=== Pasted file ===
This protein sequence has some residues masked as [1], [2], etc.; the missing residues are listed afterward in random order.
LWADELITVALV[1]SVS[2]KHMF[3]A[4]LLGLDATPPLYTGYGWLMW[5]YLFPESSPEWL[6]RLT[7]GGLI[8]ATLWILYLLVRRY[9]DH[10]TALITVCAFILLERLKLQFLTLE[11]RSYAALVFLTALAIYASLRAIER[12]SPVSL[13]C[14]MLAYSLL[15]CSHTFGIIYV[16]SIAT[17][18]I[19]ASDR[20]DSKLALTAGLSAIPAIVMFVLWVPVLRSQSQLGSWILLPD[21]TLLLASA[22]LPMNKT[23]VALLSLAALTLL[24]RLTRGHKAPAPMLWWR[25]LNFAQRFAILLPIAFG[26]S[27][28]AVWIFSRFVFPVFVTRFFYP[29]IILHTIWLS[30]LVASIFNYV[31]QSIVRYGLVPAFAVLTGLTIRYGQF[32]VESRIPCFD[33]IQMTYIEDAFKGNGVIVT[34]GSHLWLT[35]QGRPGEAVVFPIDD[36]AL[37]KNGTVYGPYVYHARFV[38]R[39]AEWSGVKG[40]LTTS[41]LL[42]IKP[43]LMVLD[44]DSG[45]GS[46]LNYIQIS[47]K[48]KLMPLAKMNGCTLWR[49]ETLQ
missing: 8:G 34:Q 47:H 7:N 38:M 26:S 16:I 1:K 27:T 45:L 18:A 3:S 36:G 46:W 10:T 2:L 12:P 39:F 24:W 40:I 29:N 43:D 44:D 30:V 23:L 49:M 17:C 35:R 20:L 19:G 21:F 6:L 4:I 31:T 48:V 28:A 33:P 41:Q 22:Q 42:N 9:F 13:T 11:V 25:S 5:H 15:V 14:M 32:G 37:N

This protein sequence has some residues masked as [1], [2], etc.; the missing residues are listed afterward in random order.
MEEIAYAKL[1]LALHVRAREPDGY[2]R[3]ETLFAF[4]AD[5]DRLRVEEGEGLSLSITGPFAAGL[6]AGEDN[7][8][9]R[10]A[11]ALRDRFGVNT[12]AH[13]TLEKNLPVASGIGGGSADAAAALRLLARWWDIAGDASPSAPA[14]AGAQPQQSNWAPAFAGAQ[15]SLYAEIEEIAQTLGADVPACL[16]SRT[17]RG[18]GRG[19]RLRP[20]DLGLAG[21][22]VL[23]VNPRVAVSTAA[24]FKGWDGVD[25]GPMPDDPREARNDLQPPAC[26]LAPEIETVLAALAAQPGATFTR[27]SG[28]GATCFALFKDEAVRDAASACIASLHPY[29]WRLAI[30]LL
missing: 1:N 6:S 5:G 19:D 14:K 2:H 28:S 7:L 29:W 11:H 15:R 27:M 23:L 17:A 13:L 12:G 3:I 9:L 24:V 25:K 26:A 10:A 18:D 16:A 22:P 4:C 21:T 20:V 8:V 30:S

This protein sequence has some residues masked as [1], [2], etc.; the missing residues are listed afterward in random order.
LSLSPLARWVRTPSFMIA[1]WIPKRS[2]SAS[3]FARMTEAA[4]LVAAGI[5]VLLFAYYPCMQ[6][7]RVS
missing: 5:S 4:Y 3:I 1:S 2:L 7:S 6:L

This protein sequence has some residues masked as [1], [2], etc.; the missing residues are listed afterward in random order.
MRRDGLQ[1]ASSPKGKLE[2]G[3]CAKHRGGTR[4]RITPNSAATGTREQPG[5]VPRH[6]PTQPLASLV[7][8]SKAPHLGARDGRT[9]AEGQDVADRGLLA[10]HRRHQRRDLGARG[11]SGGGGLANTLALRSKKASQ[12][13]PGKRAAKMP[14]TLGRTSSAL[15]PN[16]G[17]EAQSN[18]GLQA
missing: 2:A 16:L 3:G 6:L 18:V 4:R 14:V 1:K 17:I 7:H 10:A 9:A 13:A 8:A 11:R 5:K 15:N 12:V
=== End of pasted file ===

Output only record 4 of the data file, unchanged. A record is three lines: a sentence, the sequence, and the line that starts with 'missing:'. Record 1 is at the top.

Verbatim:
This protein sequence has some residues masked as [1], [2], etc.; the missing residues are listed afterward in random order.
MRRDGLQ[1]ASSPKGKLE[2]G[3]CAKHRGGTR[4]RITPNSAATGTREQPG[5]VPRH[6]PTQPLASLV[7][8]SKAPHLGARDGRT[9]AEGQDVADRGLLA[10]HRRHQRRDLGARG[11]SGGGGLANTLALRSKKASQ[12][13]PGKRAAKMP[14]TLGRTSSAL[15]PN[16]G[17]EAQSN[18]GLQA
missing: 2:A 16:L 3:G 6:L 18:V 4:R 14:V 1:K 17:I 7:H 10:A 9:A 13:A 8:A 11:R 5:K 15:N 12:V